It is always advisable that you request a better interest rate or APR whenever possible. Before you begin this process, it is essential that you put all your debt accounts on an excel sheet and the associated APR for each account. Once you’ve done that, tally up your debt total and attempt to pay down the higher interest and lower balance accounts first. From then on you can analyze and compare different alternatives to cancel the debt. Some other options may be refinancing through the bank issuer (create an installment plan to pay the balance with your banks) and the last option, obtain a debt consolidation loan. By consolidating you debts you may be able to combine everything with one lower APR loan. However, it is often very difficult to qualify for a debt consolidation loan if you have a significant amount of debt. A partial consolidation will not be much help, so if go this route make sure it covers all your debts, so you can gain a foothold on your debt once and for all. Otherwise, you would be better of negotiating the debt on your own via comfortable installments. This option, although feasible, is not the most advisable, of course, since you are essentially robbing Peter to pay Paul. Taking on more debt to pay other debts does not usually help much, it simply generates a new problem that you will have to solve somewhere else down the line. If you go this route make sure you are able to manage it as it can lead you to a vicious cycle of getting back into more debt. For more help check the Consumerfinance.gov guide on an effective way to cut down and negotiate on your interest rates.

  1. Set a Goal and Time Frame for Repayment

In order to make progress on your debt it is best to set a conservative goal and time for which you wish to complete repayment of your debts. Your goal should be to pay back your credit card debt as aggressively as possible. The best way to go about this is by writing down everything in paper. When you write things down they become more tangible and will therefore help you realize your goals. Additionally, it is always best to be conservative in your goal setting, so that you can surpass your goals. This may sound like a simple and easy tip but it is one of the most important ones from this list!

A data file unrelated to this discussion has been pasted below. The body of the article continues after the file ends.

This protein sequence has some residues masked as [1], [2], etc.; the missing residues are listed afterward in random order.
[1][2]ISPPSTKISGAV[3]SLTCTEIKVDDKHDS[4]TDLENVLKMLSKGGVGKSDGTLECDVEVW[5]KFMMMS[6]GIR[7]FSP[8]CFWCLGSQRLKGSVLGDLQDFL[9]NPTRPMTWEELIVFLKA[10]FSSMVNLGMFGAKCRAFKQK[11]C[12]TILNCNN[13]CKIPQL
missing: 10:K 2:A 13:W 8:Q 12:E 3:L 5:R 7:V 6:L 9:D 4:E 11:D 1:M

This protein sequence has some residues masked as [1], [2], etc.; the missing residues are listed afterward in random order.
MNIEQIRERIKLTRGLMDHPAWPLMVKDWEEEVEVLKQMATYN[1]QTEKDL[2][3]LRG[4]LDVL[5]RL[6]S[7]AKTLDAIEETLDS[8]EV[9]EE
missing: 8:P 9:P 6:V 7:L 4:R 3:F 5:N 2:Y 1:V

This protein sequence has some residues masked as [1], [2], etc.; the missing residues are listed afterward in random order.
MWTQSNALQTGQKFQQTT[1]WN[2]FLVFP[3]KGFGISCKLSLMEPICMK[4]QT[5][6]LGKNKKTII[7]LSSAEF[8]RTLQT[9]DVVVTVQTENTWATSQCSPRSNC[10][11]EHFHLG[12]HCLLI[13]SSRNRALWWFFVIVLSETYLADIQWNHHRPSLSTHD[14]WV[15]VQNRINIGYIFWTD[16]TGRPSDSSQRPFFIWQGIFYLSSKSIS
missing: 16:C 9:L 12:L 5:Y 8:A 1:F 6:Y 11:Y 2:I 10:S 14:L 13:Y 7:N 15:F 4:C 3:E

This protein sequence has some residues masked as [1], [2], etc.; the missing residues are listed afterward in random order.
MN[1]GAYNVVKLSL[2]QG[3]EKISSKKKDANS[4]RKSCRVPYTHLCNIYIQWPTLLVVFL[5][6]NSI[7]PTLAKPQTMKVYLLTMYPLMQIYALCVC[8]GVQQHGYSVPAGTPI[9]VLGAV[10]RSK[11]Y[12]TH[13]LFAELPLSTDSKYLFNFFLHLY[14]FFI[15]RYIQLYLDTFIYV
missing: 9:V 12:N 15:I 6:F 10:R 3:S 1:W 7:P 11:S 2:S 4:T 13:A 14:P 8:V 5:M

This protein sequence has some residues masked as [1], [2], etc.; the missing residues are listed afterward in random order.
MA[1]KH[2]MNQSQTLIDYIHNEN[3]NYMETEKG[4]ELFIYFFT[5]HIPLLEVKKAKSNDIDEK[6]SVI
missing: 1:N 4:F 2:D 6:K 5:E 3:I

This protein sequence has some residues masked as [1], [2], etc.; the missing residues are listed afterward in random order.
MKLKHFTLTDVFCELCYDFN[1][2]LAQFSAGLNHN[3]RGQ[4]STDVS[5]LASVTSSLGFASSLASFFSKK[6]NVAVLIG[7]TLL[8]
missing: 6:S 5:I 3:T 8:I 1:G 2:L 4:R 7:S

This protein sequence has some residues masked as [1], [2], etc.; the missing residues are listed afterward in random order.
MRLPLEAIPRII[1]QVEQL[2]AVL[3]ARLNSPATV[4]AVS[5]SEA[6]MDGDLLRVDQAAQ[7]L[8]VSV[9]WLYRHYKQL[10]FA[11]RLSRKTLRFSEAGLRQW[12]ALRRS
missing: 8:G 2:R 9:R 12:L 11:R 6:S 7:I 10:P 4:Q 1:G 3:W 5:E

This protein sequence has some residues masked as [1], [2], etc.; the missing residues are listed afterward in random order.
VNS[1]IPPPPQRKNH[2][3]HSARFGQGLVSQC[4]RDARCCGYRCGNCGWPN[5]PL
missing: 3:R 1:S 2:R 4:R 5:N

1. Learn from Your Mistakes

Life happens. It is understandable to use credit card debt as a backup plan under excruciating circumstances but do not repeat the same mistakes over and over again and expect different results! If you don’t adjust your finance strategy or make any changes in spending behavior things will likely remain the same. Pertaining to personal finance, it is always best to prioritize your purchases and refrain from accumulating debt whenever possible. Finally, Bankrate.com has a great credit card repayment calculator which helps put into perspective how much money you have going out towards interest each month. If anything, it will help motivate you to take a stand and help you better manage your credit cards.